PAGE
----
4 Steps To Boost Your Credit Score
By: Ian Golightly MBA
Your credit score defines your creditworthiness to lenders, determined by your credit history. If you are just starting to build your credit or fixing a damaged credit score, you have some work ahead of you. I wanted to be honest that building your credit score is hard work and will take time, but the rewards are worth it. Luckily, by following these 4 crucial steps, you’ll start to build your credit score over time.
Pay Bills On Time:
The most effective step to build your credit is to pay your bills on time. If you ignore your bills and end up in a collections agency, your credit will suffer. I know it seems silly to read that statement, but millions of people end up in collections every year because they don’t keep up with their bills. If you are applying for a loan, lenders are looking at your abilities to pay them back.
If late payments are made, your credit card score will decline, so make sure you pay all of your bills on time. If you are in collections currently, one thing you can do is call them and settle a plan with them. Every collection agency is different, but I know they have a settlement process. It’s always best to come into an agreement instead of being stuck in a collection agency. Being in a collection agency is a predictor of future bankruptcy. Filing for bankruptcy should always be the last resort since it hinders your credit for at least 10-years.
Credit Card Smarts:
Have you heard the term’ credit utilization ratio,’ and did you know it affects your credit rating score? The calculation is derived by adding your credit card balance in a period and then by calculating the total of your credit card limit. Your 12-month credit card statements are also taken into consideration. Typically, lending companies prefer their customers with 30% or less on their credit utilization ratio.
So what does a low score mean?
Individuals who have a lower rate are perceived as better credit managers. Don’t worry if you’re higher than 30% because it can be fixed over time.
Credit Checks Under Radar:
Did you know that 3 credit bureaus individually release your credit report every year? These three bureaus are Experian, Equifax, and TransUnion. Historically, these 3 bureaus have been criticized by the public due to their lack of accuracy on consumer credit history. As a Realtor, I’ve worked with clients who had well-paying jobs, but they’ve destroyed their credit. One strategy that I use is to look at their credit report before applying for a mortgage.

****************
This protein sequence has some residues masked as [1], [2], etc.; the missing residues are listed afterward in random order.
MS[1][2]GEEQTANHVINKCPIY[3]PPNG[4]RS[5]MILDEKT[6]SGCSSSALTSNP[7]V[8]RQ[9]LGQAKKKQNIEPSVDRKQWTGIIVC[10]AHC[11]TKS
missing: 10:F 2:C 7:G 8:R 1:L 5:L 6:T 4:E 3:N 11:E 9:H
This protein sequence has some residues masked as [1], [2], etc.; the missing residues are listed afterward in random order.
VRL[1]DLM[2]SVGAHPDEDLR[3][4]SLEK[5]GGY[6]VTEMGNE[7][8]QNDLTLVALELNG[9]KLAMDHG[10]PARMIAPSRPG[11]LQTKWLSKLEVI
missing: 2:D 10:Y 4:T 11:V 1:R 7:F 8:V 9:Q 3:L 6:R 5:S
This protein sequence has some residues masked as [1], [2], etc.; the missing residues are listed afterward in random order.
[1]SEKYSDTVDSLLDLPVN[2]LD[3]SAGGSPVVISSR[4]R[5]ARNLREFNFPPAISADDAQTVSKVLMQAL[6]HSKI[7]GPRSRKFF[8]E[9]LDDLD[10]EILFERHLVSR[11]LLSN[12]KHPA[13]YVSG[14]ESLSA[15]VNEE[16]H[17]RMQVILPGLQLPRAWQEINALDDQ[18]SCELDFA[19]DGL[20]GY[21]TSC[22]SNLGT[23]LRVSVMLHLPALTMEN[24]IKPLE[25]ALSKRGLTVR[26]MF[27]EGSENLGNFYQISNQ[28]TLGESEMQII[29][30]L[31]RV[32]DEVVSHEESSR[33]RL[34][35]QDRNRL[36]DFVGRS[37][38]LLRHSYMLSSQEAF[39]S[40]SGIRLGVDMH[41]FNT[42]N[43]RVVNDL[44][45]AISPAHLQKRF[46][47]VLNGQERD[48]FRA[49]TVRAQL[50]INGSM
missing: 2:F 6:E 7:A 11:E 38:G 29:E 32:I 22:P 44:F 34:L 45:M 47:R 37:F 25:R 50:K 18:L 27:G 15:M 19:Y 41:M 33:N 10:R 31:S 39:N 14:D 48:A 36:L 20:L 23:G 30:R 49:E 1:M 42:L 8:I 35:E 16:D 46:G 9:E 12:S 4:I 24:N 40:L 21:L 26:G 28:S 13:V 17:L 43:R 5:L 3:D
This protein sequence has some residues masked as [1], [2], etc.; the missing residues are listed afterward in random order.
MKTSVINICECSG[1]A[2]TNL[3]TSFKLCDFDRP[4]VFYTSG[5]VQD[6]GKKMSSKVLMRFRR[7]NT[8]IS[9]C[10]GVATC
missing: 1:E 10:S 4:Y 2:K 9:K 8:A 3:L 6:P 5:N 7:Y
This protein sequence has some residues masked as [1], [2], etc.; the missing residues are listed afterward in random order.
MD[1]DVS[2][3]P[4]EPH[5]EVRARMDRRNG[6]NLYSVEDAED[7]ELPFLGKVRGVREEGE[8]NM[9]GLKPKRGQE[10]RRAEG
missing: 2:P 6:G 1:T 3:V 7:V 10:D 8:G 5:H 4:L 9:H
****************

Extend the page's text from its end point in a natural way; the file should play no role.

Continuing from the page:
Typically, I request my clients to get all 3 credit histories from these credit bureaus or at least two of them. Then I compare each one and the ones that don’t match up; I ask my client if this is true or not. If it isn’t, I’ll have my client file a dispute for inaccuracy. Once it is cleared, I tend to wait for 30-days after it’s deleted to have my client check their FICO score. If you have something incorrect with your credit report, it is best to dispute that as early as possible; since your credit report affects your credit score.
Zero Balance With Collections:
It is always best to pay off debt if you have the means rather than rolling it into a new credit account. However, so many credit card companies will allow you to roll in your debt with sometimes no interest for 18-months. Depending on how bad your credit score is, you may not have the option. You’ll just want to keep in mind that you should be almost positive that you can pay it off with the agreed terms since credit cards have high-interest rates.
Credit card companies can be used as a tool to leverage, but don’t forget they are also a business. Typically the consumers who have a lot of debt that roll over into these credit card account are what the credit card companies are looking for.
Because they’ll make money off the interest over a period of time.
If you plan to pay collections off, you should consider requesting that they do not report the debt to the credit bureaus. Even though a slim chance collection would agree, the answer is no until you ask.
By keeping up with these four activities for your credit, I’ll rest assured that you are on your way to increasing your credit score. The process is a marathon, so don’t expect your credit score will be fixed in the next 30 days. You should expect improvement, but it will not be a quick fix. If you don’t want to go down this road, you must pay your bills on time.